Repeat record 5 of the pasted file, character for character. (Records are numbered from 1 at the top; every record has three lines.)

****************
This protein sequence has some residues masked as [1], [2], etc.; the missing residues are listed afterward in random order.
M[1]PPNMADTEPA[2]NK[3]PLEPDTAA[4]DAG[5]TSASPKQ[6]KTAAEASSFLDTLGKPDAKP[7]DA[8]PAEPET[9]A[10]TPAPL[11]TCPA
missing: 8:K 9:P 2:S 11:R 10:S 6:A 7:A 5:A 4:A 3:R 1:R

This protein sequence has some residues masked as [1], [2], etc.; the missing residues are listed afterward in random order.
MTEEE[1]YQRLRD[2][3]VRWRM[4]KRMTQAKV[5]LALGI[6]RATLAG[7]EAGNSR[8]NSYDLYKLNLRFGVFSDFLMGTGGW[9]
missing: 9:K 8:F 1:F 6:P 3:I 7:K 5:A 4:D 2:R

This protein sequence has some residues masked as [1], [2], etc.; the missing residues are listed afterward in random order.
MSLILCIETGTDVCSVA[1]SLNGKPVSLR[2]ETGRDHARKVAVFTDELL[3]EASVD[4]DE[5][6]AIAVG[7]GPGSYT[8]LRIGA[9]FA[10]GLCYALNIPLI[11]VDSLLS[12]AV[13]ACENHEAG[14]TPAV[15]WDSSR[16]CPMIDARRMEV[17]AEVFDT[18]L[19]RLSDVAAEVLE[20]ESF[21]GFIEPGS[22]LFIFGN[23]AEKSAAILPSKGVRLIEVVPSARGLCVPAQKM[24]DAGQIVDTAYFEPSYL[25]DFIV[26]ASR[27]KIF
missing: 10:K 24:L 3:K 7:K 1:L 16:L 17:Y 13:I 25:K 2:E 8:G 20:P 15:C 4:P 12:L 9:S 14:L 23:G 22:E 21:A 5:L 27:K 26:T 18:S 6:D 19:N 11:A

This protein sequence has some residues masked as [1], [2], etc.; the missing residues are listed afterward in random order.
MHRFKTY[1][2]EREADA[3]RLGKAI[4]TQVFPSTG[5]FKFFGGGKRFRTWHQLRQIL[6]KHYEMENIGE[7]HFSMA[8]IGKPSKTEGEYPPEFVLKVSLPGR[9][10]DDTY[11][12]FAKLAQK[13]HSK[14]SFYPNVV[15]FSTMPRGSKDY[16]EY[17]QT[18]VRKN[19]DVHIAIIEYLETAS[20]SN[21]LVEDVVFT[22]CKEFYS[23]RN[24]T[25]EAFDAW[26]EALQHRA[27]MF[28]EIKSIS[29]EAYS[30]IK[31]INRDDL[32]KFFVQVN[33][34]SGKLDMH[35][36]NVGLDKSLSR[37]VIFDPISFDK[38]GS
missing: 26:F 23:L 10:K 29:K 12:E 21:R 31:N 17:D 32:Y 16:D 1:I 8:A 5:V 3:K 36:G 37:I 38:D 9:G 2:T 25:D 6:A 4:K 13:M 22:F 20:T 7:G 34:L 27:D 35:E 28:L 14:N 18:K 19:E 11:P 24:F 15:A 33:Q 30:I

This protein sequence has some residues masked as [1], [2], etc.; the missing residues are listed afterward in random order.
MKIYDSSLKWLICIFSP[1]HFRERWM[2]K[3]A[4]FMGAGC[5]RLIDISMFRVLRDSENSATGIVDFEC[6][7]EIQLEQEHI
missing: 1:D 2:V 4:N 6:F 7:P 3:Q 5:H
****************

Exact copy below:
This protein sequence has some residues masked as [1], [2], etc.; the missing residues are listed afterward in random order.
MKIYDSSLKWLICIFSP[1]HFRERWM[2]K[3]A[4]FMGAGC[5]RLIDISMFRVLRDSENSATGIVDFEC[6][7]EIQLEQEHI
missing: 1:D 2:V 4:N 6:F 7:P 3:Q 5:H